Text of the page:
The Imalent UT10 tactical weapon flashlight has hit the market, and here you’ll find some thoughts and testing. It’s been a while since I’ve had a handgun light, but I threw this one on my Walther and discovered some interesting points. Read on!
Official Specs and Features
There is only one version of the Imalent UT10 tactical weapon flashlight.
These are listed at (and going for) $89.95 right now.
As a light, I think this the Imalent UT10 tactical weapon flashlight is great. I love the emitter choice, the switches are great and right where you need them. The issue is that when the switches are where you need them, the charge port is completely covered. As such, the on-board charging is not really a convenience at all, since you’ll still have to remove the light for charging. If that’s ok with you, then you’ll probably love the Imalent UT10!
The Big Table
|Emitter:||Cree XP-L HI|
|Price in USD at publication time:||$89.95|
|Turbo Runtime||High Runtime|
|Quiescent Current (mA):||?|
|Charge Port Type:||Proprietary Magnetic|
|Power off Charge Port||?|
|Claimed Lumens (lm)||1160|
|Measured Lumens (at 30s)||1012 (87.2% of claim)*|
|Candela per Lumen||13.3|
|Claimed Throw (m)||213|
|Candela (Calculated) in cd (at 30s)||889lux @ 3.969m = 14004cd|
|Throw (Calculated) (m)||236.7 (111.1% of claim)*|
|All my Imalent reviews!|
- Measurement disclaimer: I am an amateur flashlight reviewer. I don’t have $10,000 or even $1,000 worth of testing equipment. I test output and such in PVC tubes!! Please consider claims within 10% of what I measure to be perfectly reasonable (accurate, even).
- Imalent UT10 Tactical Weapon Flashlight
- Charge cable (USB to proprietary magnetic)
Package and Manual
The lens has a protector, which you’ll need to remove.
Build Quality and Disassembly
The Imalent UT10 is a solid light. Notable is that the battery is built in, and as far as I can tell, not replaceable.
The UT10 looks possibly more “industrial” than many other handgun flashlights. There are a bunch of lines all over it – designs in the metal.
Even the front has some featuring – what I’d call cooling fins along the top.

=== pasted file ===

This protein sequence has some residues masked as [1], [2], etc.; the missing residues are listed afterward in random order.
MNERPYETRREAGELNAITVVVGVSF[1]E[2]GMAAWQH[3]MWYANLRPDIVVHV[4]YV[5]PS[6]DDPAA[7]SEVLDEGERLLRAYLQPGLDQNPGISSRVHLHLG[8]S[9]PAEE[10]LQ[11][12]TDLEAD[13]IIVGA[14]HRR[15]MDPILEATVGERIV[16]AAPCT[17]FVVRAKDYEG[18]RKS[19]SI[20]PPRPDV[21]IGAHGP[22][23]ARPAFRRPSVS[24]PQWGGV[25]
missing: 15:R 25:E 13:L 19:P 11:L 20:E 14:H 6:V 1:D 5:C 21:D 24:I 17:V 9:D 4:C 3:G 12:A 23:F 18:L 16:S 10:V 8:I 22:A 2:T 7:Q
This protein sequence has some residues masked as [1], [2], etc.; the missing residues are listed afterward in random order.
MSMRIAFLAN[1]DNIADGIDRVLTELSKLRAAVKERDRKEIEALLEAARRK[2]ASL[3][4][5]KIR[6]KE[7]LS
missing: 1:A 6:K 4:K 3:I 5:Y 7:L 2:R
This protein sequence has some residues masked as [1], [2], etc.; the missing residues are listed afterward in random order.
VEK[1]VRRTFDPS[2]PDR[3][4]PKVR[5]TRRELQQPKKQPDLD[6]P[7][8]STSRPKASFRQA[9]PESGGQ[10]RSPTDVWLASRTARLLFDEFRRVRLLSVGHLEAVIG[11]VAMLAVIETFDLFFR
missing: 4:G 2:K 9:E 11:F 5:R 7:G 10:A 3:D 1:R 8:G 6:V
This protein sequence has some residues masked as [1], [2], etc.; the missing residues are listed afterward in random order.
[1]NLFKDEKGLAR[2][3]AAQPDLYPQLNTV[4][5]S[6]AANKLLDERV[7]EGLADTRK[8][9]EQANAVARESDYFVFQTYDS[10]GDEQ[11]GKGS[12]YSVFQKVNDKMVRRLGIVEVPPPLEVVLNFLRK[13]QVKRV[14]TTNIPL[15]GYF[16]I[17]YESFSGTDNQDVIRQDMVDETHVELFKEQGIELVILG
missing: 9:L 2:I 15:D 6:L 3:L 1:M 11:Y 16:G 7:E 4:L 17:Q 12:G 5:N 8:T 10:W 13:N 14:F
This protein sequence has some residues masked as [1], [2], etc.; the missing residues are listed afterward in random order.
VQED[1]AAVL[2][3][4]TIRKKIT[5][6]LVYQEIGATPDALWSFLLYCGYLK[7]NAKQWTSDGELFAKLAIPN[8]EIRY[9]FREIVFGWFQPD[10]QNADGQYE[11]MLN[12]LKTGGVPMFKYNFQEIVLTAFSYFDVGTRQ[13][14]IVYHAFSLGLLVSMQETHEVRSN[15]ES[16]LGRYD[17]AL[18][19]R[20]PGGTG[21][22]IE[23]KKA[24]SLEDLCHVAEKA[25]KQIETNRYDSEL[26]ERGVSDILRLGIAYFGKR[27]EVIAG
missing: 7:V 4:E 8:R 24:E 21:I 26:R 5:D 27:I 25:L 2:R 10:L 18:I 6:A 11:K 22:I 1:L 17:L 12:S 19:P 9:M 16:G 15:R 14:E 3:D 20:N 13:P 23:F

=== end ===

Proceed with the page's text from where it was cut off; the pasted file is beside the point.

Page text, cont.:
Also I’ll add here since you can see those screws. They’re Torx T6 screws, and removing them doesn’t immediately reveal a way to get into the light. I remove them both and…. nothing. I couldn’t get the front of the light to budge at all. This is really the only access, so I know it’s possible but I don’t think you’ll really be doing cell swaps on this light, and certainly not in the field.
The back or “trigger side” of the UT10 is seen above. You can see where the charge port connects, and you can also see at the top of this there are a few little pips. I believe these serve to keep the charge connector aligned properly.
The bottom of the UT10 is featured with only lines. I suppose these could be called “cooling fins” too.
Here you can see the rail mount. More on this later.
I really only just noticed these Torx screws – I’ll pull them and see what they uncover later.
You can see a light logo in the side of the UT10. Surprisingly not screen printed over.
Below is probably the best view of the part I tried to remove. Took out the screws, pry a razor blade under there and … not even the slightest budge.
Wouldn’t it be neat if the emitter was on the same axis lines as the body. Too much to ask, of course.
Size and Comps
Measurements: 72.6mm (length) x34mm (width)x44mm (height)
Weight: 128g (battery included)
If a light will headstand, I’ll show it here (usually the third photo). If a light will tailstand, I’ll show that here, too (usually the fourth photo).
Here’s the test light with the venerable Convoy S2+. Mine’s a custom “baked” edition Nichia 219b triple. A very nice 18650 light.
And here’s the light beside my custom engraved TorchLAB BOSS 35, an 18350 light. I reviewed the aluminum version of that light in both 35 and 70 format.